Rambling enough for you?
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Old 08-23-19, 05:51 PM
  #1338  
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Originally Posted by seedsbelize View Post
So this begs the question; if there had been no sealant in there, could it have been patched the old way?
no separate tube on the tufo so can't patch old way.

Can use a traditional car tire-type plug patch like they use for patching larger holes on tubeless tires (see photo)

I see no issue patching old-school way, it is just time consuming.

Also depends on what type of flats you get. If you have thorns around, sometimes it is hard to get the thorn all the way out and then you get another flat.

If you don't get alot of flats on clinchers, I would expect similar performance on the tubulars.

Nice rims BTW - they are begging for Tubasti!

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Old 08-23-19, 07:20 PM
  #1339  
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Originally Posted by seedsbelize View Post
It seems the liquid sealant is the way the hobby is going. Does anybody(you, for example) still do physical patches?
I do physical patches for flats in clincher tubes. Eventually I replace the tube but only after it has proven itself to be untrustworthy or has leaks at the patches, or patches at the patches. If I'm on the road, especially commuting, finding a small leak in a tube can be tough so I'll swap in a different tube and patch the leaky one when I get to work or home. I've done some physical patches of sew-ups but I'm not especially good at it and I don't have much free time to do it anyway. Stan's Tire Seal works well enough for small leaks and is especially good because it works fast. On a commute it lets me keep going without spending 10 minutes installing a spare tire (or 20 minutes swapping/patching a clincher tube). When I've collected at least two sew-ups that didn't seal well with Stan's or that have sealed but won't hold much pressure without blowing out again, I'll send them to Tire Alert. My time is worth more than it costs to pay Tire Alert to fix them for me, and he does a FAR better job! I've got one Vittoria that I'm thinking of just pitching because the tread shows so many small cuts that it is probably vulnerable to more.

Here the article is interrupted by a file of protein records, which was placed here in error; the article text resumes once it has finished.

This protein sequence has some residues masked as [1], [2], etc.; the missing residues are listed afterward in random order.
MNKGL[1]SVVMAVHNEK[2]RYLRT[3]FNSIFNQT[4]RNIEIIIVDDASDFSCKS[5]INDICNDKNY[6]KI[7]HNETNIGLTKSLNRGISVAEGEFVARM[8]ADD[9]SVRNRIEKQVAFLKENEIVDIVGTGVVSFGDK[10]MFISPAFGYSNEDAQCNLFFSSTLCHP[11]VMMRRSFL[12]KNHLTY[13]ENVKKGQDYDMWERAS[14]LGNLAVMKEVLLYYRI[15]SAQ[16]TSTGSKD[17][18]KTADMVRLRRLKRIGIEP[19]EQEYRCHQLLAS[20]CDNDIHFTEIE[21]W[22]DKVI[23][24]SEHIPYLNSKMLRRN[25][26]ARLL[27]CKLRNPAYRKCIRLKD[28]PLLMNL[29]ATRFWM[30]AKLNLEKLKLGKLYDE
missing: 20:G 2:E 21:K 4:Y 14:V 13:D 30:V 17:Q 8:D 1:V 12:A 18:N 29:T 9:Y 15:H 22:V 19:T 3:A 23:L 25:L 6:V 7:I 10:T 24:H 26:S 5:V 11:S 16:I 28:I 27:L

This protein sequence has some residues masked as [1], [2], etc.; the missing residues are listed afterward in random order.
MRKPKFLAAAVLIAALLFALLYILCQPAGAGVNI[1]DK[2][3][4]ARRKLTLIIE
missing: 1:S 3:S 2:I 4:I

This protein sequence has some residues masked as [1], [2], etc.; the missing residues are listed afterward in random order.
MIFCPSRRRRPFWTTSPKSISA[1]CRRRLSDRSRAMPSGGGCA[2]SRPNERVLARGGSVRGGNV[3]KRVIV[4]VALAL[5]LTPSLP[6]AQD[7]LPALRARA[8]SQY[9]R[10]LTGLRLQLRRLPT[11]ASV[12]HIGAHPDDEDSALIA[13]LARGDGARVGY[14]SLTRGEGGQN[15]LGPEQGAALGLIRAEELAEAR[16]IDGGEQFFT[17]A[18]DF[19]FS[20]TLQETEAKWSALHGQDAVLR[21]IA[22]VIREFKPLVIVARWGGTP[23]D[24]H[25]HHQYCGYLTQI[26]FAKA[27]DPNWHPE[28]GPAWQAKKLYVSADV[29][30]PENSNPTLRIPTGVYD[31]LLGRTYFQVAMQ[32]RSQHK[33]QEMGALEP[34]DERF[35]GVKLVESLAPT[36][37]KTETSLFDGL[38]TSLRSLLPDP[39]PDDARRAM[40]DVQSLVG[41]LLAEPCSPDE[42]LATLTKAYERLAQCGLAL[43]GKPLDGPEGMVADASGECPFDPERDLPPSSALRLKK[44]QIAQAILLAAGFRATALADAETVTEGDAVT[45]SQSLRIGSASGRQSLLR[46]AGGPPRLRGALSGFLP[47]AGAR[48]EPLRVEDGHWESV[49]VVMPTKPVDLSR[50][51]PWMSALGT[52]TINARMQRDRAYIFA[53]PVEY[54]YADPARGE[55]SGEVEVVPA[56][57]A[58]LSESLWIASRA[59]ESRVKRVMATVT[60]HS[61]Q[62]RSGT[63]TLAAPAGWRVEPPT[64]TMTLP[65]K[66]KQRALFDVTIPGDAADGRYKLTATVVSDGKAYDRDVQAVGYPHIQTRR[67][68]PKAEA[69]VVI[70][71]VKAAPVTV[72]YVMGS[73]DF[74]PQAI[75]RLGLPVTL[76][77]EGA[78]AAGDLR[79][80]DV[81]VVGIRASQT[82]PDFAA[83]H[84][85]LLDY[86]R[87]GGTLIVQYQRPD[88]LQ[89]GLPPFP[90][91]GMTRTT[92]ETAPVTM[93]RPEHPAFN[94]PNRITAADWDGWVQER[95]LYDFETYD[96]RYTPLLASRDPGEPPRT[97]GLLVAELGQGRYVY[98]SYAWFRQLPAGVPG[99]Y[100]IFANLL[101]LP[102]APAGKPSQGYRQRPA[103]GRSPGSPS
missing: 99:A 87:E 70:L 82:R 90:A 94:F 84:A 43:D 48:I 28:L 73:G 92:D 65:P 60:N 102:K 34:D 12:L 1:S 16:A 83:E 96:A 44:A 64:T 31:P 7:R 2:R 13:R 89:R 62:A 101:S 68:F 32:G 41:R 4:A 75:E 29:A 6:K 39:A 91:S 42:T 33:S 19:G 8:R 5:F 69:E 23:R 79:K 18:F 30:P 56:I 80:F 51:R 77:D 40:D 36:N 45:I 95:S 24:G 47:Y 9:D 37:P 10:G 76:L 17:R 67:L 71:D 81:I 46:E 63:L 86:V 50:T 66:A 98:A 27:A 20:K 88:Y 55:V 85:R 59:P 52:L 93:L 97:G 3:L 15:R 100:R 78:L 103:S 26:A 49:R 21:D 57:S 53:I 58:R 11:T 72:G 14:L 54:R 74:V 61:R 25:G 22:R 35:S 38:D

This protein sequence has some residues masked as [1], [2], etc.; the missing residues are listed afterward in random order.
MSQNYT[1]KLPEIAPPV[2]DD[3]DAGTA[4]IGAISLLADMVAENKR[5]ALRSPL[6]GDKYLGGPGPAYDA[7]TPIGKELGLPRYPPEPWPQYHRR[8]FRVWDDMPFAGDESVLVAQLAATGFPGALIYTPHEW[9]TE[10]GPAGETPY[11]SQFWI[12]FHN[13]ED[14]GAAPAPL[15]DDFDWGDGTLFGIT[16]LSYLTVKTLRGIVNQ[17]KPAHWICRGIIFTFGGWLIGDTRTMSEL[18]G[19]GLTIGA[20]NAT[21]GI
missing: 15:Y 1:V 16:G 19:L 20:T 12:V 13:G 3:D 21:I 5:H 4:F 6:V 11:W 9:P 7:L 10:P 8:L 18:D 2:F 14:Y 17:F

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Old 08-23-19, 08:13 PM
  #1340  
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Originally Posted by jimmuller View Post
I do physical patches for flats in clincher tubes. Eventually I replace the tube but only after it has proven itself to be untrustworthy or has leaks at the patches, or patches at the patches. If I'm on the road, especially commuting, finding a small leak in a tube can be tough so I'll swap in a different tube and patch the leaky one when I get to work or home. I've done some physical patches of sew-ups but I'm not especially good at it and I don't have much free time to do it anyway. Stan's Tire Seal works well enough for small leaks and is especially good because it works fast. On a commute it lets me keep going without spending 10 minutes installing a spare tire (or 20 minutes swapping/patching a clincher tube). When I've collected at least two sew-ups that didn't seal well with Stan's or that have sealed but won't hold much pressure without blowing out again, I'll send them to Tire Alert. My time is worth more than it costs to pay Tire Alert to fix them for me, and he does a FAR better job! I've got one Vittoria that I'm thinking of just pitching because the tread shows so many small cuts that it is probably vulnerable to more.